Neither does a failure to follow through with the attack result in a loss of credibility for President Obama. Some wags called Obama “Bush Lite” when he threatened the action against Syria. They ignored the fact that Obama was proposing a limited air strike on Syria in response to an actual chemical attack, not the threat that was imagined by then-President George W. Bush and his war-mongering advisers, which was only proved false after they invaded and occupied Iraq. Also, Obama held off on the attack, which allowed diplomats to get to work. It was particularly galling to watch former defense secretary Don Rumsfeld, the architect of the preemptive invasion of Iraq, criticizing President Obama’s “lack of leadership” as the “so-called commander in chief.” At least George W. Bush has the sense and/or decency to keep his mouth shut.
Nor would a congressional rejection of Obama’s request for an authorization to attack be a turning point in his relations with Congress. Many Democrats balked at the war vote because they thought it was a bad idea, which their constituents were overwhelmingly opposed to, but they’ll be back with Obama when it comes to his domestic priorities. As Kevin Drum noted at MotherJones.com Sept. 9, “Presidents suffer defeats all the time. Obama lost on cap-and-trade. He’s lost on plenty of judicial and executive branch nominations. He couldn’t get agreement for a grand bargain. He lost on gun control. What’s more, Republicans have been opposing him on virtually everything from the day he took office. In what concrete way would a defeat on Syria change this dynamic in even the slightest way?”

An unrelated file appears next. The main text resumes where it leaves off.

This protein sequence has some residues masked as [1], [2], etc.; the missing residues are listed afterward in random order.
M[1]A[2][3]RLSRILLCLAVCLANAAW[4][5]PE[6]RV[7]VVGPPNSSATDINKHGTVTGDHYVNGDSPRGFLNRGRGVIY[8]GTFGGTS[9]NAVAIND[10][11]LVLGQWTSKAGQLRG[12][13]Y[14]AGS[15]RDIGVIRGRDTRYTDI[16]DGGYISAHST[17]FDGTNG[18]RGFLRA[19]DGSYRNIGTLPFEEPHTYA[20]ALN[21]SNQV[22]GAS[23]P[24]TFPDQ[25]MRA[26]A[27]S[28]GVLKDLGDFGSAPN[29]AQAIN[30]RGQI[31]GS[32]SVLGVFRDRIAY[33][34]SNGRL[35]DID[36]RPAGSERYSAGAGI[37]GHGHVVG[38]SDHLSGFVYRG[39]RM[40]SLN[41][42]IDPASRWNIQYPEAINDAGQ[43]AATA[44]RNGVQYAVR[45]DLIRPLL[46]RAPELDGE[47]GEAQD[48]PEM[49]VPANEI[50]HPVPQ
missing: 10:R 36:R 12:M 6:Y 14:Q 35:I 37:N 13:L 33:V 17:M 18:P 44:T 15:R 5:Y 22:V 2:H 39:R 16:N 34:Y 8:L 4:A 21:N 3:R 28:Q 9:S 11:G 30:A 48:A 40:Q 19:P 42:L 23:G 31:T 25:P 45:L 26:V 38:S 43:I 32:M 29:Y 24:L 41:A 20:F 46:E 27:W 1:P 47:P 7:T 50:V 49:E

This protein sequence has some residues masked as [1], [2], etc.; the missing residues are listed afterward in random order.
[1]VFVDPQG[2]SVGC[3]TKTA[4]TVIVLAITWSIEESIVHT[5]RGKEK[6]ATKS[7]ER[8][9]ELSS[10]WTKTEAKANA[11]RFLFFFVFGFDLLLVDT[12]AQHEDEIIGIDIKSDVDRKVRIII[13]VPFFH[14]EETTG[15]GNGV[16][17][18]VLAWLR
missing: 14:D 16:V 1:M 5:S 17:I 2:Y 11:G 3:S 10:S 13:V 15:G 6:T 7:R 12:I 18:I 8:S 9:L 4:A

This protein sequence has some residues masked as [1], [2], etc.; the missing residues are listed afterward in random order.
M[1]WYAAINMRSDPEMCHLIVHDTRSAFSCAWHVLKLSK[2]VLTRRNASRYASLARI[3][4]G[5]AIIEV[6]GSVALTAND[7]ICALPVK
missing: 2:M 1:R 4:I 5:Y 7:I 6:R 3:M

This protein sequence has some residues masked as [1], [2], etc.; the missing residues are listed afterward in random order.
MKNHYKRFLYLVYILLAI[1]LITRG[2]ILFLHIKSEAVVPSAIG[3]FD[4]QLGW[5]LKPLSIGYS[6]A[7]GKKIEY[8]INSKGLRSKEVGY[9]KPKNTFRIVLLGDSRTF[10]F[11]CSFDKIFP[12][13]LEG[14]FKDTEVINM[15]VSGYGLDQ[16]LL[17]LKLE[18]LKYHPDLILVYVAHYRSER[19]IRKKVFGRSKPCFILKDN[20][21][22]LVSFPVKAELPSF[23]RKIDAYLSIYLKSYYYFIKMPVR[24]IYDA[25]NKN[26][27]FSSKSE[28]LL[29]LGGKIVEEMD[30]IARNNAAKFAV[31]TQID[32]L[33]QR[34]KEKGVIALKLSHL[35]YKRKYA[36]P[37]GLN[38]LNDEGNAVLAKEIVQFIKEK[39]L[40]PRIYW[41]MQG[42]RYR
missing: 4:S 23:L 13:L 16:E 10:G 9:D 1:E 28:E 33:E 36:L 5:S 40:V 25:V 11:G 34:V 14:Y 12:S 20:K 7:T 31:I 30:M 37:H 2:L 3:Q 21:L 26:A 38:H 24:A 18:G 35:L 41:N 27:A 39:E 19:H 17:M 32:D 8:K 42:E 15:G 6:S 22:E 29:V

If anything, the failure of the world at large to react to the Syrian gas attack questioned the credibility of the United Nations Security Council, which so far has been unable to even debate the issue. But the diplomatic initiative that has gone on while Obama was making his case for intervention bore fruit as Russians called for the Syrian government to turn over its chemical weapons to the control of international authorities. Syria’s Foreign Minister Walid al-Moualem quickly welcomed the Russian proposal, acknowledged for the first time that Syria possesses chemical weapons and said Syria was willing to cooperate fully with the UN and sign the Chemical Weapons Convention.
That could be the best result of this complicated situation. Syrian President Bashar al-Assad is a dictator, but he runs a secular regime that among other things is protecting Christian minorities who comprise as much as 14% of the population in Syria (3 million out of 22 million), as well as refugees from Iraq, many of whom are Christians and moderate Muslims who were driven out of Iraq by fundamentalist Sunnis and Shi’ites after the downfall of Saddam Hussein.